Ken Dulaney, an analyst at Gartner, said that in case of a shutdown, 
the judge will create a strict rule defining which critical government 
employees and contractors can keep their service. 

But "it's tough to define what a government contractor is," Dulaney 
said. Someone who works directly with federal agencies certainly 
qualifies. But consider subcontractors or others who work less 
directly with agencies and the waters grow murkier, he said. The judge 
will have to come up with the formula.

If contractors are forbidden to use BlackBerries, it may make it 
impossible for them to meet all of their contractual obligations, some 
of which were agreed to with the assumption that the instant 
communication provided by the devices would be available, Pate said. 

"It's hard to say how far the line will be drawn," Pate said. If the 
judge does not provide a generous definition of critical government 
employees, "it would cause performance issues in a company our size."


Endgame scenarios

In the unlikely event that RIM has to shut down U.S. mobile e-mail 
operations, contractors would not have to go cold turkey. Any 
injunctions would provide ample time - 30 to 60 days - to migrate to 
new systems, Pate said. Many RIM customers already have continuity of 
operations plans in place, he said. 

Gartner predicts that the two most likely outcomes =97 35 percent chance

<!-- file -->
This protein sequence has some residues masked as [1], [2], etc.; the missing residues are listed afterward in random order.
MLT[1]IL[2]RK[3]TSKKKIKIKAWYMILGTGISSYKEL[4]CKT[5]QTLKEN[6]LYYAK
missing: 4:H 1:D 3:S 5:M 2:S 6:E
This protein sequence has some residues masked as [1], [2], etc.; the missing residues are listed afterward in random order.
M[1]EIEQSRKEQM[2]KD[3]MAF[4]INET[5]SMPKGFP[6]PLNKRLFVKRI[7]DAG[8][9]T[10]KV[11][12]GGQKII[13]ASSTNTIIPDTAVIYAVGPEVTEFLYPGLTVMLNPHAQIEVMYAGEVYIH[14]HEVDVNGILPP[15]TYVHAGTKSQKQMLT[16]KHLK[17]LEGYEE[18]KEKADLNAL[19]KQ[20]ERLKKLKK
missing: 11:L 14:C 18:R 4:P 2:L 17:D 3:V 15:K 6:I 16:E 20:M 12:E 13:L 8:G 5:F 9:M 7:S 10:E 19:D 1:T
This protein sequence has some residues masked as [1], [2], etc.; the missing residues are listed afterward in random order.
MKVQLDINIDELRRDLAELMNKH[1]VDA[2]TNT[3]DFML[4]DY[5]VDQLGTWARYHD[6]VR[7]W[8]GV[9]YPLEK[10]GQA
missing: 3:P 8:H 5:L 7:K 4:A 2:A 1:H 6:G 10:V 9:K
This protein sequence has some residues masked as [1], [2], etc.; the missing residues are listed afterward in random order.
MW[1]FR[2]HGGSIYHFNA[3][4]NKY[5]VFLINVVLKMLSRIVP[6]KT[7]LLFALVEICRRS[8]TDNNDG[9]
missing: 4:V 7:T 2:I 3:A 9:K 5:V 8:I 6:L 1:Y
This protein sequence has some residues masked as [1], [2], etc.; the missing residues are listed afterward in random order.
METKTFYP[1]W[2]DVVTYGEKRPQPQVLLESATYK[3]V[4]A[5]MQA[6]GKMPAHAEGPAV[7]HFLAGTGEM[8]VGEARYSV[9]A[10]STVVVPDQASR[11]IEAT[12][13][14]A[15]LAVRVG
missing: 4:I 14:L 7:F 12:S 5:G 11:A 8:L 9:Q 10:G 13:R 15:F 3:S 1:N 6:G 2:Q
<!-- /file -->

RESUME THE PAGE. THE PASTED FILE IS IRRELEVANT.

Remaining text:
of either - are that RIM and NTP will settle or that the resolution 
will take another 12 months to 18 months. Gartner foresees a 20 
percent chance that RIM will use workaround plans that don't infringe 
on NTP.

If RIM and NTP settle, it would likely mean no changes at all for 
contractors, Dulaney said. RIM could potentially charge more for the 
service to pay for the settlement but will likely eat those costs, he 
said.

"I'm not convinced that this is a total disaster for anyone," Dulaney 
said. "It's just an inconvenience."


Contractors should prepare

The possibility that Research in Motion BlackBerry users in the United 
States could lose their service may push federal agencies to look more 
closely at their mobile communications plans, said Chris Pate, 
director of mobile solutions at GTSI.

That is a good thing because many organizations may use BlackBerries 
as a technological crutch, Pate said. BlackBerries work so well and 
are so popular that some agencies have not created wireless 
communication plans that encourage effective information technology 
management or address workforce needs, he said. No organization should 
rely on one technology so that its absence could ruin a communications 
plan, he said. 

No matter what happens, organizations that use BlackBerries should 
assign one person to spend a week developing contingency plans, said 
Ellen Daley, an analyst at Forrester Research.

-=-

The planner should: 

* Identify and contact other vendors in case the companies need 
  to move to another technology.

* Develop a migration plan with a deployment timeline and 
  prioritized list of who would receive new devices. 

* Identify purchasing locations, including existing vendors.

* Determine which wireless applications, other than e-mail clients, 
  employees want to access via mobile devices. 

Michael Arnone